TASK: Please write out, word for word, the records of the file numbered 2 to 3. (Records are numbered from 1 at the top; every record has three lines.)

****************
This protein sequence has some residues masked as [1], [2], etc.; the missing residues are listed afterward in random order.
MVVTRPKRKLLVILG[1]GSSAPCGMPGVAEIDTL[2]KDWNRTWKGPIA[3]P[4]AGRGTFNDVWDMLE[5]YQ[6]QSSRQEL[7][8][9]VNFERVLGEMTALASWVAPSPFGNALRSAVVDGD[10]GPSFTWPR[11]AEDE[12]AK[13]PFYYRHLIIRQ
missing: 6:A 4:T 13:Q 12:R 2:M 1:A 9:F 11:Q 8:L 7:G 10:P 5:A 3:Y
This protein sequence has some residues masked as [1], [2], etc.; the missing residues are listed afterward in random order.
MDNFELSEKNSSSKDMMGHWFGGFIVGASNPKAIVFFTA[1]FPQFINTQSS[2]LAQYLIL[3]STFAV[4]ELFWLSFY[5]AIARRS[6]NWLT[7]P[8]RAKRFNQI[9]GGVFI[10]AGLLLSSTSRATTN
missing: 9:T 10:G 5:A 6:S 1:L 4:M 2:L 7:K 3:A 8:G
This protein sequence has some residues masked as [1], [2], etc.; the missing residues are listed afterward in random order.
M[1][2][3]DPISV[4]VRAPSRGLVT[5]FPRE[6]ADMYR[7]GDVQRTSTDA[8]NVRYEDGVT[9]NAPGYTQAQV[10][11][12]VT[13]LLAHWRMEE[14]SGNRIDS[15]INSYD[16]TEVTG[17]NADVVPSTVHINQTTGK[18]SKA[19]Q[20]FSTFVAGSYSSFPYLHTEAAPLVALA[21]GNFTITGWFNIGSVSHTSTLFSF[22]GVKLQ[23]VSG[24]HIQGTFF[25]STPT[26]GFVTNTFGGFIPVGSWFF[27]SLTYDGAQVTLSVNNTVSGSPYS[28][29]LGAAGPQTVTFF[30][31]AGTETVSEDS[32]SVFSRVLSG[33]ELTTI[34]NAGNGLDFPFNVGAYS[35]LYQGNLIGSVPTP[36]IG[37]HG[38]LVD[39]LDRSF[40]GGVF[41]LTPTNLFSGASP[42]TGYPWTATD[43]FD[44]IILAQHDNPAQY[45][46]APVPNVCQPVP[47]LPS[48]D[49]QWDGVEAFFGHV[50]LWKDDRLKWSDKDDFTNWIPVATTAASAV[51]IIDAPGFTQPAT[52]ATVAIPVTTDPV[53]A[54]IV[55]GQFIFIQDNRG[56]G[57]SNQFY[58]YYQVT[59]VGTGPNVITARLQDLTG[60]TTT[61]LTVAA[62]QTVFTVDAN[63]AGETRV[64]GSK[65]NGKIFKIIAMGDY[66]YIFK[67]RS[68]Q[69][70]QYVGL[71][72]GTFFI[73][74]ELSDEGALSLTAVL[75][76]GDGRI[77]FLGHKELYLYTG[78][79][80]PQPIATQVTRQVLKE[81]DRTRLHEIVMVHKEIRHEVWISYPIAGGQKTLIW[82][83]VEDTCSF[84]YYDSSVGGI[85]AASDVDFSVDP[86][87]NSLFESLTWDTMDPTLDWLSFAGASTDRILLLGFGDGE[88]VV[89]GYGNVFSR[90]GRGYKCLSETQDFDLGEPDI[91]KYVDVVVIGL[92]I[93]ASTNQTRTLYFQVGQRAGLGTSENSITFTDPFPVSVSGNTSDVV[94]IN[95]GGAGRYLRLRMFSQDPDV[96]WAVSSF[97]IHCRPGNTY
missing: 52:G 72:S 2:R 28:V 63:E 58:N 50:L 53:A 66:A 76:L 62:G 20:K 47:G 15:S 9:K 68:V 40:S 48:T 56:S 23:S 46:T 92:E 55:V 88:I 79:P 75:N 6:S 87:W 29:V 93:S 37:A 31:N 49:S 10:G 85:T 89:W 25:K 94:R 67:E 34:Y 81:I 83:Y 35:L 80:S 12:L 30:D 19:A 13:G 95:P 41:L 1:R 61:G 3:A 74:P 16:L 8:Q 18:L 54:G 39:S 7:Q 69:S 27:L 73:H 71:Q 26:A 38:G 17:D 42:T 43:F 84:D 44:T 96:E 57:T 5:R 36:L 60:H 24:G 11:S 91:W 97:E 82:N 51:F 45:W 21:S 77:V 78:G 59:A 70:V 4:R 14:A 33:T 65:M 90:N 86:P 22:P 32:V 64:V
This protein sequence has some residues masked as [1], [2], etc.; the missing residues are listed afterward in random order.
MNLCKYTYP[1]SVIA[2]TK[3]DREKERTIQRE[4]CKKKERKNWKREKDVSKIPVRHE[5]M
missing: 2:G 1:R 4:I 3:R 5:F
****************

This protein sequence has some residues masked as [1], [2], etc.; the missing residues are listed afterward in random order.
MDNFELSEKNSSSKDMMGHWFGGFIVGASNPKAIVFFTA[1]FPQFINTQSS[2]LAQYLIL[3]STFAV[4]ELFWLSFY[5]AIARRS[6]NWLT[7]P[8]RAKRFNQI[9]GGVFI[10]AGLLLSSTSRATTN
missing: 9:T 10:G 5:A 6:S 1:L 4:M 2:L 7:K 3:A 8:G
This protein sequence has some residues masked as [1], [2], etc.; the missing residues are listed afterward in random order.
M[1][2][3]DPISV[4]VRAPSRGLVT[5]FPRE[6]ADMYR[7]GDVQRTSTDA[8]NVRYEDGVT[9]NAPGYTQAQV[10][11][12]VT[13]LLAHWRMEE[14]SGNRIDS[15]INSYD[16]TEVTG[17]NADVVPSTVHINQTTGK[18]SKA[19]Q[20]FSTFVAGSYSSFPYLHTEAAPLVALA[21]GNFTITGWFNIGSVSHTSTLFSF[22]GVKLQ[23]VSG[24]HIQGTFF[25]STPT[26]GFVTNTFGGFIPVGSWFF[27]SLTYDGAQVTLSVNNTVSGSPYS[28][29]LGAAGPQTVTFF[30][31]AGTETVSEDS[32]SVFSRVLSG[33]ELTTI[34]NAGNGLDFPFNVGAYS[35]LYQGNLIGSVPTP[36]IG[37]HG[38]LVD[39]LDRSF[40]GGVF[41]LTPTNLFSGASP[42]TGYPWTATD[43]FD[44]IILAQHDNPAQY[45][46]APVPNVCQPVP[47]LPS[48]D[49]QWDGVEAFFGHV[50]LWKDDRLKWSDKDDFTNWIPVATTAASAV[51]IIDAPGFTQPAT[52]ATVAIPVTTDPV[53]A[54]IV[55]GQFIFIQDNRG[56]G[57]SNQFY[58]YYQVT[59]VGTGPNVITARLQDLTG[60]TTT[61]LTVAA[62]QTVFTVDAN[63]AGETRV[64]GSK[65]NGKIFKIIAMGDY[66]YIFK[67]RS[68]Q[69][70]QYVGL[71][72]GTFFI[73][74]ELSDEGALSLTAVL[75][76]GDGRI[77]FLGHKELYLYTG[78][79][80]PQPIATQVTRQVLKE[81]DRTRLHEIVMVHKEIRHEVWISYPIAGGQKTLIW[82][83]VEDTCSF[84]YYDSSVGGI[85]AASDVDFSVDP[86][87]NSLFESLTWDTMDPTLDWLSFAGASTDRILLLGFGDGE[88]VV[89]GYGNVFSR[90]GRGYKCLSETQDFDLGEPDI[91]KYVDVVVIGL[92]I[93]ASTNQTRTLYFQVGQRAGLGTSENSITFTDPFPVSVSGNTSDVV[94]IN[95]GGAGRYLRLRMFSQDPDV[96]WAVSSF[97]IHCRPGNTY
missing: 52:G 72:S 2:R 28:V 63:E 58:N 50:L 53:A 66:A 76:L 62:G 20:K 47:G 15:S 9:K 68:V 40:S 48:T 56:S 23:S 46:T 92:E 55:V 88:I 79:P 75:N 6:S 87:W 29:V 93:S 37:A 31:N 49:S 10:G 85:T 89:W 25:K 94:R 67:E 34:Y 81:I 83:Y 35:L 80:S 12:L 30:D 19:A 13:G 95:P 41:L 1:R 61:G 3:A 74:P 16:L 8:Q 18:L 54:G 39:S 7:Q 69:S 27:L 73:H 71:Q 26:A 38:G 17:D 42:T 43:F 84:D 44:T 96:E 57:T 5:R 36:L 60:H 24:G 11:S 91:W 97:E 82:N 51:F 45:W 21:S 77:V 78:G 59:A 70:V 4:R 14:A 33:T 65:M 90:N 86:P 22:P 32:V 64:V